Gina Field is a Los Angeles native who grew up sitting on movie sets, watching the ins and outs of the biz. That was when the bug bit and Fields knew this was the path for her. Writing, acting, directing and producing — she does it all. With a few projects in the works, we caught up with Gina to discuss “Unscrewed,’ her new movie “Do Over” and how important it is to represent all types of people in film.
How did you get involved in Hollywood?
Oh, that happened a long time ago. I grew up in LA so I always had friends in the industry — I would hang out on the sets of different television shows. I never really got into it until I was in Jr. High, I think I did my first serious play then and fell in love with it. Here in LA we are lucky enough to have a great high school, the LA County High School of the Arts, it was so incredible to be able to get into that school and it set me on this path. It started with theater mostly, then doing more television as I got older.
You are involved in a new show that’s still in production called “Unscrewed.” Can you tell us a little about it?
It’s a cool new show coming out soon. It focuses on this girl who has an alcohol addiction and I play one of her cousins. This show is still in the early stages but it’s been a fun process working on that.
It touches on a lot of issues such as sexuality and family drama.
Yeah, I’m excited about it, I think once it comes out people are going to love it. There isn’t really anything out there that tackles the issues it does.
What was the inspiration for your movie “Do Over?”
It’s funny because I wrote the story after a trip to the hair salon. I was listening to a story from the guy doing my hair and he was saying about how he had gone home and hooked up with the girl he had lost his virginity to. I thought that was a hilarious concept and hadn’t heard about a movie around that idea. And today with social media and the way people look up exes, I thought that would be good jumping off point. So, I put the story together and reached out to a friend of mine, who was a child actor growing up and does some directing — I thought this would be fun for him. He put me in contact with a great producer and writer who helped me put the story together. I just wanted it to have an authentic LA vibe since I’m from there. So, we tried to include places that people from LA would know.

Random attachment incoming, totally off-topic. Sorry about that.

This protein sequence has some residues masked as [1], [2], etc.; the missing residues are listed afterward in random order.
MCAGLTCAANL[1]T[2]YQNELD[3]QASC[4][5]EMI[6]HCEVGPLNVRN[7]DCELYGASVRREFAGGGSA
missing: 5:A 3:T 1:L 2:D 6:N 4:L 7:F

It must be exciting seeing the project come together so well.
It was such an awesome experience. And being a part of this business for a while, it’s nice to be the creator of the project. You can call on people you know would be great for the parts. What I’m really proud of how all the women and men come from different backgrounds and shapes and sizes. It’s hard, even in a film with diversity, you don’t get women that you would see out on the street, or in a cafe, or bookstore. I wanted “normal” people represented. Women don’t have to fit in a little box. I think it’s so important to have all kinds of women represented in film. And they are usually there to support the men, especially in comedies. I really wanted to do something that the women would shine just as much as the men.
Do you think you will continue to write more films?
Yes, I have a couple of other scripts that I’m working on right now. Since I was able to get “Do Over” off the ground, I can focus on the other projects. I have a television show developing right now that I’m excited about. The fun thing for me is, I don’t think I’ll stick with just comedy. I didn’t think of it at the time but people would keep telling me how great it was that I was able to get my first film not only made and completed but to actually get distribution is awesome. I just think it’s good to go with your gut.
What advice do you have for those who struggle to follow their dreams?
I’ve had time to think about it and think mostly just to believe in yourself and try to learn from everyone you come in contact with. Also, be that person that others can turn to for help.